UBC Theses and Dissertations

UBC Theses Logo

UBC Theses and Dissertations

Modeling and active damping of structural vibrations in machine tools Amir Hossein, Hadi Hosseinabadi


Feed drives of High Speed Machine (HSM) tools deliver fast motions for rapid positioning of tool or work-piece. The inertial forces generated by acceleration and deceleration of large machine tool components excite structural modes of the machine tools and cause residual vibrations. Unless avoided, the vibrations lead to poor surface finish and instability of the drive's control loop. In this thesis, structural flexibilities are represented by linear and torsional springs and dampers to develop a mathematical model of the feed drive dynamics. The model includes the contribution of structural vibrations in measuring table position by a linear encoder. An identification algorithm is introduced to facilitate the estimation of rigid body and structural dynamics in frequency domain. The identified mathematical model is used to mimic the real machine in simulations with the purpose of analyzing the interaction between structural dynamics and a high bandwidth adaptive sliding mode controller. Meanwhile, efficiency of finite element modeling approaches in predicting this interaction prior to the physical production is investigated by replacing the machine dynamics by a FEM based model. The mathematical model is used to design a Kalman Filter which estimates the table's acceleration by taking double digital derivative of the encoder signal. The table's acceleration is used to modify the control loop to minimize the effect of undesired structural vibrations. It is shown that the vibrations can be actively damped, and the bandwidth of the drive can be increased. The increase in the servo loop bandwidth provides smoother motion and improves the tracking performance significantly.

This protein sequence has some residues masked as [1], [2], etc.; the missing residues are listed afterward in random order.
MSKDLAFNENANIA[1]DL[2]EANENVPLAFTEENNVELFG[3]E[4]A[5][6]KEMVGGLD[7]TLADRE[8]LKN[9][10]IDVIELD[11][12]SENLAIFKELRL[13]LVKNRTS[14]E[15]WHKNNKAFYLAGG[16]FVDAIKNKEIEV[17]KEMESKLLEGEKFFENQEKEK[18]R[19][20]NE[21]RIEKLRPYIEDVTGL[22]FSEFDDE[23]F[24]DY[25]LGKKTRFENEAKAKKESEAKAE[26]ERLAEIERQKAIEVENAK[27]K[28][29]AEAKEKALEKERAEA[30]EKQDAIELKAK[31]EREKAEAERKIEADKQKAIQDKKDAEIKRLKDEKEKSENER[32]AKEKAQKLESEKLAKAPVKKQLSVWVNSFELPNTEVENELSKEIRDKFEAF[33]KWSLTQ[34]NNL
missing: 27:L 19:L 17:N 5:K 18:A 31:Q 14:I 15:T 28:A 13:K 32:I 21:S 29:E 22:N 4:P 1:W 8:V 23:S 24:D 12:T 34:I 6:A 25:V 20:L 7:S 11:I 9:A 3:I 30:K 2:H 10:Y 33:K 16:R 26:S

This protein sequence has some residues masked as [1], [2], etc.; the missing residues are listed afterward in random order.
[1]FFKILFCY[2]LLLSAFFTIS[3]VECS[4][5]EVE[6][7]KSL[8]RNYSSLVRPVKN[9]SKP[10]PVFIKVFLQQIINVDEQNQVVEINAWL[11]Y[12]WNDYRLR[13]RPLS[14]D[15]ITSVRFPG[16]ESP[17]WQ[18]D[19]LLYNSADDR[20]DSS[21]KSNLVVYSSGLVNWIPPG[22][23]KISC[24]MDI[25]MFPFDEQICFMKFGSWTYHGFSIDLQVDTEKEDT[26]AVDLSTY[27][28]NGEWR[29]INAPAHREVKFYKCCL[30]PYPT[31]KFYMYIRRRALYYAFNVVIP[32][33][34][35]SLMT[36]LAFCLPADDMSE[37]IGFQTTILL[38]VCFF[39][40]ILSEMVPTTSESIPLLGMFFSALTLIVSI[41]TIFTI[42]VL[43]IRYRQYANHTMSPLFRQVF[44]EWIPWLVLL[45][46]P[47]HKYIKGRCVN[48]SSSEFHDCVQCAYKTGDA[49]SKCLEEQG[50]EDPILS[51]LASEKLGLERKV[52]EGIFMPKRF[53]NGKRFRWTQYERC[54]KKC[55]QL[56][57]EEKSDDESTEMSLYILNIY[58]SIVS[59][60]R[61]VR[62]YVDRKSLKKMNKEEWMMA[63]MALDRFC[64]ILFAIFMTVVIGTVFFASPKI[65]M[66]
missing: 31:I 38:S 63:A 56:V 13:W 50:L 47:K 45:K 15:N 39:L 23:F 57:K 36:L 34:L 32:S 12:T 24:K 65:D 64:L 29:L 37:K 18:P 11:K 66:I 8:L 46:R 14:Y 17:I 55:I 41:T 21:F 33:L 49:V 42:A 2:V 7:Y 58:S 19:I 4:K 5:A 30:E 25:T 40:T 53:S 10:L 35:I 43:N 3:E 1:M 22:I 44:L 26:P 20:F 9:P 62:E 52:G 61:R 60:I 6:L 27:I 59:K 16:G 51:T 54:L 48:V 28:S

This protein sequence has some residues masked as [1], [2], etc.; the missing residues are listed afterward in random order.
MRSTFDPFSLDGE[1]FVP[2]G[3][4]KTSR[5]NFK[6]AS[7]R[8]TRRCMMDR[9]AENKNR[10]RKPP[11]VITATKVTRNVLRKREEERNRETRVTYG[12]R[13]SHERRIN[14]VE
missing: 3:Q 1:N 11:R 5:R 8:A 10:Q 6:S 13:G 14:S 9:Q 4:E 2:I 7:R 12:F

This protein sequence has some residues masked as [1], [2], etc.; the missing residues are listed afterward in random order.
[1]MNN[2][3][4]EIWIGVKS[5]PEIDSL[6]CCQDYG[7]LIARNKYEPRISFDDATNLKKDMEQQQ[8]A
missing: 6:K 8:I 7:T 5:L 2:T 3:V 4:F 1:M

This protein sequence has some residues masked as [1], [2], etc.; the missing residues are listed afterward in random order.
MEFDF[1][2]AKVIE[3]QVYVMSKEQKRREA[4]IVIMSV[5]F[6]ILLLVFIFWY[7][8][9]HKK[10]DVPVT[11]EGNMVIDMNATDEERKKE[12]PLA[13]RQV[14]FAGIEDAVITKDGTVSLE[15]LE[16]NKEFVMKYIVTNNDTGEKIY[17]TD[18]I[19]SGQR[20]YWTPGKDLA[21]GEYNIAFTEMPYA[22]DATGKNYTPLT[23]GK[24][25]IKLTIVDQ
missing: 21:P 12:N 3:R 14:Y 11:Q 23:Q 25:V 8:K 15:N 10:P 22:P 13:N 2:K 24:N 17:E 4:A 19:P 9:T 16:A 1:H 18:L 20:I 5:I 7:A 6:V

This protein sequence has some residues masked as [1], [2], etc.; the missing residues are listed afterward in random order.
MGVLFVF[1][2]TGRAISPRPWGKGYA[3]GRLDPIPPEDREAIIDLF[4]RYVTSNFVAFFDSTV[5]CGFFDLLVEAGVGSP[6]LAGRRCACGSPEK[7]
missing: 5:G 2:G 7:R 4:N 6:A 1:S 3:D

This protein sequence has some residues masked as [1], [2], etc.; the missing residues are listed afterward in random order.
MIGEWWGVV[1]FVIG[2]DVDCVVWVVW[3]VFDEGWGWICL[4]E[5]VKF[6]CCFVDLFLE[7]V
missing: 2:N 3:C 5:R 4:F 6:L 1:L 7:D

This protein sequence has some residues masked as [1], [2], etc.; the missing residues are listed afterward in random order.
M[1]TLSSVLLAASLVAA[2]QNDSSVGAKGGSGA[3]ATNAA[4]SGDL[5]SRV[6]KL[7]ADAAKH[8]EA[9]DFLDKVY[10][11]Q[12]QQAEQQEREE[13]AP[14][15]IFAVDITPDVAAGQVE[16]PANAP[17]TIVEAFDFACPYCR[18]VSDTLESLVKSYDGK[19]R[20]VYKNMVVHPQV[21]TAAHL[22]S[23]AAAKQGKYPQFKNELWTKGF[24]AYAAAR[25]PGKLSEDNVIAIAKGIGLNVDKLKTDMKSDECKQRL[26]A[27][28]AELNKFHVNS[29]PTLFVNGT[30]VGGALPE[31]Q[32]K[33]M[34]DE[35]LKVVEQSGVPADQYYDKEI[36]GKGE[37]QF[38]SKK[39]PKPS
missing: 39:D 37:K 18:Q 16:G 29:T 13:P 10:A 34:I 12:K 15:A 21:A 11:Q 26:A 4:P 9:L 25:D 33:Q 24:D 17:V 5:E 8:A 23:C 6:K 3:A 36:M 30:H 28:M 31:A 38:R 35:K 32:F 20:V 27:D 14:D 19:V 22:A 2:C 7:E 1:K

Item Citations and Data


Attribution-NonCommercial-NoDerivs 2.5 Canada